Tuition Waiver Program with a Twist Launched at YSU

YOUNGSTOWN, Ohio – The chancellor of the Ohio Department of Higher Education and director of the Ohio Department of Aging launched a tuition waiver program Monday believed the first of its kind in the country, certainly in the state of Ohio, at Youngstown State University.

Called “GIVEback. GOforward,” the pilot program is recruiting Mahoning Valley residents ages 60 and older to volunteer as mentors and tutors to children in three programs, Success By 6, Success After 6 and Inspiring Minds.

The first two are administered by United Way of Youngstown;  the Mahoning Valley. Inspiring Minds, founded in Warren in 2006, just opened a chapter in Youngstown.

Chancellor John Carey and Aging Director Bonnie K. Burman introduced GiveBack in a packed YSU Trustees meeting room with YSU President Jim Tressel, Eastern Gateway Community College President Jimmie Bruce, United Way President Bob Hannon, the founder of Inspiring Minds, Deryck Toles, the director of its Youngstown chapter, Simon Arias, and the president and CEO of the Youngstown Warren Regional Chamber, Tom Humphries.

Said Burman, “This Youngstown, Ohio, Mahoning Valley area is representing the future of our country.”

Volunteers 60 and older who give back will allow students who attend YSU or Eastern Gateway to go forward, said Burman in explaining the name. As Tressel noted, 80% of the students who attend YSU work so they can afford the tuition, so the credit waivers should allow them to borrow less in student loans.

Here’s how GiveBack is designed to work: Anyone 60 or older who works with the United Way or Inspiring Minds and is credited with giving 100 or more hours of his time between yesterday and next May 31 will receive a tuition waiver good for three credit hours at either YSU or Eastern Gateway. The volunteer, who must reside in either Mahoning or Trumbull County, can use the waiver to take a class for academic credit or award it to the recipient of his choice.

The recipient must be a resident of Ohio and take advantage of the waiver within five years of its award to a volunteer.

YSU and the community college will each provide 50 tuition waivers for GiveBack. The waivers will not come from existing scholarship dollars, Tressel and Burman emphasized.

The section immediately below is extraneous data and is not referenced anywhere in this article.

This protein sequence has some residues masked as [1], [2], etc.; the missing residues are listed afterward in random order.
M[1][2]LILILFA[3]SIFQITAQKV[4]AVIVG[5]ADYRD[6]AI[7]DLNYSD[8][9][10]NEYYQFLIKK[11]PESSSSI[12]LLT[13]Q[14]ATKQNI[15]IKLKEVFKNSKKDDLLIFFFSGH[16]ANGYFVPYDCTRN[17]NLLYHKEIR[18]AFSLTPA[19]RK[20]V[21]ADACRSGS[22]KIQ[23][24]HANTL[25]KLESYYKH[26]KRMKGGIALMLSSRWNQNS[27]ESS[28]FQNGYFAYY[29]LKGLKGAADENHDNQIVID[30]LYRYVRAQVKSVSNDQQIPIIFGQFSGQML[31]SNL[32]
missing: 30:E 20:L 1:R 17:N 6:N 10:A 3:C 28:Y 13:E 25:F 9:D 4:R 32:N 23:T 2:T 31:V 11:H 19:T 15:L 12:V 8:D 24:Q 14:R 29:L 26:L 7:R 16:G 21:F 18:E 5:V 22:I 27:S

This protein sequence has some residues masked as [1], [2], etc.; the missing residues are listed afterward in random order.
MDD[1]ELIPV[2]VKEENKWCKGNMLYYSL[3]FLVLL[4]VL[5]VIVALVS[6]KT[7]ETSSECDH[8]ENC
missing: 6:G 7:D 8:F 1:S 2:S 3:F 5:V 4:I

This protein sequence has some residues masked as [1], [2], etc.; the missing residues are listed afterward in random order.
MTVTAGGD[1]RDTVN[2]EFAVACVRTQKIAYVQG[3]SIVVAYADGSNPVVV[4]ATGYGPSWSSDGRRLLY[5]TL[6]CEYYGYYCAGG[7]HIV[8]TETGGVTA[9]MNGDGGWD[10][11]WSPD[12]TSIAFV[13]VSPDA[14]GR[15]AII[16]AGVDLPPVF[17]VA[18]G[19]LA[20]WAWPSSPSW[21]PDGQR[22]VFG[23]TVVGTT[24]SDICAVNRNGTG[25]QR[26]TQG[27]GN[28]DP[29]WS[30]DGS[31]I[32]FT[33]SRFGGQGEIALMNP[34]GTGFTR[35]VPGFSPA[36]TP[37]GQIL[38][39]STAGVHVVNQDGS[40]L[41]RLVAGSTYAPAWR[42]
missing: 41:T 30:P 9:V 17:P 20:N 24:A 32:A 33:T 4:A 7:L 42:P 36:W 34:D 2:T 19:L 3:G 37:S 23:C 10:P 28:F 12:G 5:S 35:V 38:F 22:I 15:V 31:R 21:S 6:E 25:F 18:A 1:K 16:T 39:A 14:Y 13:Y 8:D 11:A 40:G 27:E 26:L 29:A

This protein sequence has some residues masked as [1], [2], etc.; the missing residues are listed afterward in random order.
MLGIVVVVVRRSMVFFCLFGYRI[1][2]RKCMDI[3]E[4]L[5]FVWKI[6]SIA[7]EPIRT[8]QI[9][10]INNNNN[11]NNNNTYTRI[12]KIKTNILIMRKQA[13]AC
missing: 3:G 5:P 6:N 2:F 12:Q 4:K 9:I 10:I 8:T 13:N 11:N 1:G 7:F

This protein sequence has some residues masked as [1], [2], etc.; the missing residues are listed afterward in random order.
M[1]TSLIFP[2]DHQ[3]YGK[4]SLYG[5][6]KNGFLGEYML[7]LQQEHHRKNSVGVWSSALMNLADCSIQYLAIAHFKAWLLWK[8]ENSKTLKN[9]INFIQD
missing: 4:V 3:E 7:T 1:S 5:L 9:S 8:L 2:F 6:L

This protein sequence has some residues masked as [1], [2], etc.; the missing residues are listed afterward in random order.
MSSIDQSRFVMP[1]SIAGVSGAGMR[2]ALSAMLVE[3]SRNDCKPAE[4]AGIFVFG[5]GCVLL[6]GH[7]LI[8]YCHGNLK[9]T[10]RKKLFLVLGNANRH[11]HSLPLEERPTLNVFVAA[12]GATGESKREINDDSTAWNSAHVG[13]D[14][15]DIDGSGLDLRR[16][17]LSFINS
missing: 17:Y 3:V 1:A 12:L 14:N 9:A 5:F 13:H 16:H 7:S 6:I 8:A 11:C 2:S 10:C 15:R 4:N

Should a volunteer be credited with 200 or more hours of service, he can earn a waiver of six hours of academic credit, Burman said, but six hours is the cap. GiveBack “is open to 100 volunteers in its first year,” the director of Aging said.

The first three to sign up are Elsie Dursie, retired executive director of the Mahoning Valley Council of Churches, Pat Negro, a retired medical records technician at the Youngstown Developmental Center, and Ann Marie Hiznay, who retired after 20 years as a teacher in Austintown schools and 20 more as director of education for the Austintown system.

“We already have seven to 10 [more] volunteers who have expressed interest,” Hannon related.

Carey and Burman expect the initiative in Youngstown will prove successful and serve as a model for others elsewhere in the state to replicate.

They brought with them Gov. John Kasich and Lt. Gov. Mary Taylor’s proclamation, signed Monday, which set forth the initiative that involves their departments working with YSU, Eastern Gateway, the United Way and Inspiring Minds.

In preparing for the press event, Hannon said he “reached out to the Retired Teachers Association [of Mahoning County].” He expects most of the volunteers will come from its ranks and those of its counterpart in Trumbull County. “There can be other volunteers,” Hannon said. “We want to recruit others.”

The staffs of United Way and Inspiring Minds will submit reports of the hours the older residents spend as mentors and tutors, then forward their monthly reports to the Mature Services Inc., a nonprofit agency contracted by the Department of Aging to track and verify those hours.

The speakers – Carey, Burman, Tressel, Bruce, Humphries, Toles and Arias – all expressed high hopes for GiveBack and how much the volunteers might contribute.

Humphries, active in the birth of GiveBack, praised the role of United Way in reaching out to those over 60. “One issue was to get everyone on [the same] page. Now it’s about getting everyone together to make things happen.”

Toles, reared by his grandmother, said, “My grandmother is 74 or 75 and she has more energy than I do” in expressing the vigor he expects the older residents will bring to the children Inspiring Minds helps.

Burman cited the assets older residents might bring as mentors and tutors. “Our elders grew up in a time when soft skills really mattered,” such as engaging in civility and having good manners.

And while the children will benefit, she said, so will the adults. Not only are the volunteers older than 60, they’ll remain healthy – keep their youth – working with children from pre-kindergarten through high school.

The United Way Success by 6 is a pre-kindergarten readiness program held each summer that focuses on academic success for four- and five-year-olds about to enter kindergarten.

Success After 6, new this year, focuses on participants’ success in kindergarten through sixth grade by improving their academic achievement, behavior and motivation to stay in school.

Inspiring Minds offers after-school and summer academic and sports programs to encourage students to stay in school and graduate. Among other things, it takes students on field trips and sends them to visit colleges. More than 2,000 have participated in after-school and summer enrichment programs since 2006, its website says.

Pictured: Jimmie Bruce, president of Eastern Gateway Community College, Bonnie K. Burman, director of the Ohio Department of Aging, and John Carey, Ohio chancellor.

Copyright 2024 The Business Journal, Youngstown, Ohio.